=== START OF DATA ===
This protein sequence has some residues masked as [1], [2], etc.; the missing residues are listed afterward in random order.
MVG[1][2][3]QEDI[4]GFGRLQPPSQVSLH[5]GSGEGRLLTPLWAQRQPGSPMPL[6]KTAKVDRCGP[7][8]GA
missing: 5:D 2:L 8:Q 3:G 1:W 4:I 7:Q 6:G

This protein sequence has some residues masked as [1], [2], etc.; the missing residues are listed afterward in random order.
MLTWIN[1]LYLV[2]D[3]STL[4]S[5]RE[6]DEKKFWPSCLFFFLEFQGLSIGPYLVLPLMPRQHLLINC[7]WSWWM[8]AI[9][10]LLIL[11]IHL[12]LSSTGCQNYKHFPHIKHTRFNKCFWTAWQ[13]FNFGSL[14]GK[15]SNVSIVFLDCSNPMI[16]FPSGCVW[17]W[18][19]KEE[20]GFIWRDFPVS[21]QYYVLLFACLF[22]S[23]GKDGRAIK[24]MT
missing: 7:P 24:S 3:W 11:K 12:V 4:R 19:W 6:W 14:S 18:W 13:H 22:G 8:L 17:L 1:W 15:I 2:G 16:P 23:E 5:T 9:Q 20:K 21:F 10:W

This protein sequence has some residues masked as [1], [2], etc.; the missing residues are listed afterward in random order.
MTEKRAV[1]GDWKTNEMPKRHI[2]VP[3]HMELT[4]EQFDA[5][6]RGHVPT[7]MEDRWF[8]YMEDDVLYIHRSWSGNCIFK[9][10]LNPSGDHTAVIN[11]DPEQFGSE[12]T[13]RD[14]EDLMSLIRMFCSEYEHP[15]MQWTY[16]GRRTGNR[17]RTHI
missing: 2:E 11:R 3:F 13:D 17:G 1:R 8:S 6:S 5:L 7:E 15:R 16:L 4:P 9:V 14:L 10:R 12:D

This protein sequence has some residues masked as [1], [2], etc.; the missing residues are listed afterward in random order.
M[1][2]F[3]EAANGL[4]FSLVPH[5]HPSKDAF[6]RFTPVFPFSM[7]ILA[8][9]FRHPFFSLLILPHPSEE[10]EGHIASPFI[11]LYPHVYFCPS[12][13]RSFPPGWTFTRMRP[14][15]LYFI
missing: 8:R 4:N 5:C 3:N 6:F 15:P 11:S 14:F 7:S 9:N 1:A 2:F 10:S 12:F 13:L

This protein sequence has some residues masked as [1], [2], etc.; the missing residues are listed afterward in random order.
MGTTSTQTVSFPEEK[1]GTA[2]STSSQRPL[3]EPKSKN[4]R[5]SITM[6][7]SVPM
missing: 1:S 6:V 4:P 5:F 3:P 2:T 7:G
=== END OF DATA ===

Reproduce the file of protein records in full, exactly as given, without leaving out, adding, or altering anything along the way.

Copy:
This protein sequence has some residues masked as [1], [2], etc.; the missing residues are listed afterward in random order.
MVG[1][2][3]QEDI[4]GFGRLQPPSQVSLH[5]GSGEGRLLTPLWAQRQPGSPMPL[6]KTAKVDRCGP[7][8]GA
missing: 5:D 2:L 8:Q 3:G 1:W 4:I 7:Q 6:G

This protein sequence has some residues masked as [1], [2], etc.; the missing residues are listed afterward in random order.
MLTWIN[1]LYLV[2]D[3]STL[4]S[5]RE[6]DEKKFWPSCLFFFLEFQGLSIGPYLVLPLMPRQHLLINC[7]WSWWM[8]AI[9][10]LLIL[11]IHL[12]LSSTGCQNYKHFPHIKHTRFNKCFWTAWQ[13]FNFGSL[14]GK[15]SNVSIVFLDCSNPMI[16]FPSGCVW[17]W[18][19]KEE[20]GFIWRDFPVS[21]QYYVLLFACLF[22]S[23]GKDGRAIK[24]MT
missing: 7:P 24:S 3:W 11:K 12:V 4:R 19:W 6:W 14:S 18:W 13:H 22:G 8:L 17:L 1:W 15:I 2:G 16:P 23:E 5:T 9:Q 20:K 21:F 10:W

This protein sequence has some residues masked as [1], [2], etc.; the missing residues are listed afterward in random order.
MTEKRAV[1]GDWKTNEMPKRHI[2]VP[3]HMELT[4]EQFDA[5][6]RGHVPT[7]MEDRWF[8]YMEDDVLYIHRSWSGNCIFK[9][10]LNPSGDHTAVIN[11]DPEQFGSE[12]T[13]RD[14]EDLMSLIRMFCSEYEHP[15]MQWTY[16]GRRTGNR[17]RTHI
missing: 2:E 11:R 3:F 13:D 17:G 1:R 8:S 6:S 5:L 7:E 15:R 16:L 4:P 9:V 14:L 10:R 12:D

This protein sequence has some residues masked as [1], [2], etc.; the missing residues are listed afterward in random order.
M[1][2]F[3]EAANGL[4]FSLVPH[5]HPSKDAF[6]RFTPVFPFSM[7]ILA[8][9]FRHPFFSLLILPHPSEE[10]EGHIASPFI[11]LYPHVYFCPS[12][13]RSFPPGWTFTRMRP[14][15]LYFI
missing: 8:R 4:N 5:C 3:N 6:F 15:P 11:S 14:F 7:S 9:N 1:A 2:F 10:S 12:F 13:L

This protein sequence has some residues masked as [1], [2], etc.; the missing residues are listed afterward in random order.
MGTTSTQTVSFPEEK[1]GTA[2]STSSQRPL[3]EPKSKN[4]R[5]SITM[6][7]SVPM
missing: 1:S 6:V 4:P 5:F 3:P 2:T 7:G